Not a person at work (except my boss) knows about the secret that I keep. No one at work is on my Instagram. No one at work reads my blog. Not that they don’t have access to it if they knew about it. They could find the links through Facebook. But they don’t. To be honest, I think most of my coworkers wouldn’t know the first thing about Instagram. And a blog? What’s a blog? This chapstick sits on my desk, staring at me, reminding me of my secret. Anyone that would come to my desk would see it if they were looking. But they wouldn’t ask. They probably wouldn’t even speculate. And when I finally get licensed, and announce it at the monthly accounting department meeting, fingers crossed that I shock every last one of them. Because who would have thought?
Why have I kept it a secret at work when I’ve been so vocal about it in other areas of my life? Other than avoiding the dramatics of them thinking all of my work will fall into their laps when I walk out the door on that life changing day, and therefore secretly hating me just a little bit, I really just didn’t want them to know. They are nothing but sweet to my face and great when it comes to coworkers but sometimes isn’t it nice to just keep something to yourself every once in a while? It is weird to have such a big part of my life have nothing to do with the other big part of my life. Guaranteed the second that I tell them I have something to tell them they will all think I’m pregnant. Oh man, are you in for a surprise.
My lips smell of Pina Colada. Reminding me that I hold one of the sweetest of secrets. I’m going to be a foster mom.
(Yeah I know, I should really dust my desk.)


We Are Not Criminals!

Great news! We knew that, yes, but it took the government two very, very long months to figure that out. I still can't figure out how hard it is to type in a social security number or two and send off the information to the State of Utah, but apparently.
We finally were able to schedule our home study! {Which I still don't know if that's one word or two...} The down side is they are almost an entire month out! So we have until February 25th to get our home in ship shape. Which I tell you what, we have the safest house on the block. Every single everything is behind lock and key. We've got a crib, a car seat, a full size bed, toys, a baby gate....everything we need to get us through at least the first few hours of parenthood. Except diapers. We aren't jumping on that wagon until we know we need to.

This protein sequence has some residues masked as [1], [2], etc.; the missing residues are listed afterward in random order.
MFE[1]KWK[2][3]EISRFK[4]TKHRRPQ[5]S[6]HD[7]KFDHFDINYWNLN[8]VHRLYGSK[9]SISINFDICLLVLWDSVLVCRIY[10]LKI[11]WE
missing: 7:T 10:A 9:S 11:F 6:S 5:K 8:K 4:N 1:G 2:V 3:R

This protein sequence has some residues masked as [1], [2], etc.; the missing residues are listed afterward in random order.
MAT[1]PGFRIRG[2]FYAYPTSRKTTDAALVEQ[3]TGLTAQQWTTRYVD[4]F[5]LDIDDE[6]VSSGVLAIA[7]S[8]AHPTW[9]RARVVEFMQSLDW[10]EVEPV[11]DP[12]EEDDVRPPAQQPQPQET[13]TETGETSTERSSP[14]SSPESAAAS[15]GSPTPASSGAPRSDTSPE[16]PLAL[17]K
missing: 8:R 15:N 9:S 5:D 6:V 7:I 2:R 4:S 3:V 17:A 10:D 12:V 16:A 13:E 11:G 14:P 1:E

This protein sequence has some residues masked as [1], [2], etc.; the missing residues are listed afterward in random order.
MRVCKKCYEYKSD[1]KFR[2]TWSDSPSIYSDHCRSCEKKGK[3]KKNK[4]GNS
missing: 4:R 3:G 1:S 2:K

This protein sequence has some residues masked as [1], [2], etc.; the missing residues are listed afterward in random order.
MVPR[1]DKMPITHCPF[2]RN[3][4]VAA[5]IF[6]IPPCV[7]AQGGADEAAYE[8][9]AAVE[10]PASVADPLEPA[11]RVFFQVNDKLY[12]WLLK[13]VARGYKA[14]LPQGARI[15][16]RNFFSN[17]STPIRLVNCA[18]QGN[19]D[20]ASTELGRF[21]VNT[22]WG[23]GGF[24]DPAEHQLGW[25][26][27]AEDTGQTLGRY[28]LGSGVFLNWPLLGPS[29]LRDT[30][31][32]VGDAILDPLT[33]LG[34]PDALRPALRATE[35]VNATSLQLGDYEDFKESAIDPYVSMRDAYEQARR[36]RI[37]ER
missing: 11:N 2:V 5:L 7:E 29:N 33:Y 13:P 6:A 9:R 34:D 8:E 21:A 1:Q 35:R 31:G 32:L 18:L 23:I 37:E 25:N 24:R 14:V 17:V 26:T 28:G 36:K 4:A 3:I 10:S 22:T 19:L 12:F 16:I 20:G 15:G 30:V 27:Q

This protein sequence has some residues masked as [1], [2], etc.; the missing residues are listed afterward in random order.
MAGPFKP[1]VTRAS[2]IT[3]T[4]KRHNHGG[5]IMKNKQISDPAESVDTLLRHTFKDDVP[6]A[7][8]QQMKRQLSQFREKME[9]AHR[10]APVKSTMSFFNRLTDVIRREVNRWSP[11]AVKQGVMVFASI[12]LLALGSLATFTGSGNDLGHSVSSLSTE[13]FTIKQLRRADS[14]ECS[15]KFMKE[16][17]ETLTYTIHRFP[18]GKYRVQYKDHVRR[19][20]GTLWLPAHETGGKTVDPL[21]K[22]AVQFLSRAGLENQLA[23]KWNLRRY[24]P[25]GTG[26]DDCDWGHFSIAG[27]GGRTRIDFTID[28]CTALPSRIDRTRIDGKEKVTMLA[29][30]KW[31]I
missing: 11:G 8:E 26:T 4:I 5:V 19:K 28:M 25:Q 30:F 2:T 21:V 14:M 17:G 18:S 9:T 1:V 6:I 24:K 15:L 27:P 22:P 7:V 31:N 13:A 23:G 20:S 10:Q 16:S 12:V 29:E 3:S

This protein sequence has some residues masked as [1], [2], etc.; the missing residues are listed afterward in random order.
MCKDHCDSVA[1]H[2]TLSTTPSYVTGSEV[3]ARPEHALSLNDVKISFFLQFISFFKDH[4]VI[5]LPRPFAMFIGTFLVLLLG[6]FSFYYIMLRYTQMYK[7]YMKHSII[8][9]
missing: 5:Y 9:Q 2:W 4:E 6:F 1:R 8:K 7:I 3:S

My goal is to pass on the first round. Which means we've got checklists that needed to be checked and double checked and an entire house to scrub to perfection. Now we just keep our fingers crossed that the write-up doesn't take another four weeks after the home study. This process feels like its taken forever. The training classes seem a millennia ago. I'm beyond ready to jump in, head first. Here's to praying that our first placement doesn't take 6 months!


Good Things Happen

Happy Friday! This week has been long. I do recall at least one morning this week that I nearly screamed when Mike made me get out of bed to go to work. So thank goodness this weekend will provide me with two days to do things my way.

Our weekend plans consist of a celebratory meal at Texas Roadhouse tonight because Mike has gone and gotten himself a fantastic new job! This has been such an answer to our prayers and we are so excited that he will be able to have a bit more freedom and really be able to flex his smart muscles. The lucky duck will be working from home so now we embark upon construction in our basement to finish him an office. {Gotta keep those upstairs rooms available for some kids!} I admit, I thoroughly enjoyed every single pounding of the hammer that I got to listen to last night while Mike and his dad worked. Because every single pound meant that things are finally coming together for us. That if you wait, and you pray, and you put in effort, God will bless you. And sometimes it seems like it takes forever, but most the time it's worth the wait. And with that being said, I'm off to finish my Quest bar and enjoy myself a lovely weekend doing whatever I feel like with everything that I hold dear.


If You Really Knew Me: {3rd Edition}

Unless I'm married to you, or related to you, I'll probably withdraw if you try to get to close to me. {All of my friends are nodding right now....}
The only good thing about winter is that gloves are more socially acceptable which keeps me from having to touch germy door handles.
If I could do it all over again, I'd come back as a non-eating disorder ballerina.
I'm a secret keeper. There isn't a person in the world that knows everything about me.
I don't really care about offending people.
I'm what I call an over-sharer. If you can get me talking, you'll find out way more about me than I ever wanted you to and than you ever cared to know.
I'm pretty much a walking contradiction. {See paragraphs 4 and 6}
I don't wear 80 percent of the clothes hanging in my overcrowded closet. Of the 20 percent that I do wear, most are gray.
I'm a classical {in terms of classification} music junkie. All hail the Baroque period.
I enjoy doing math in my head.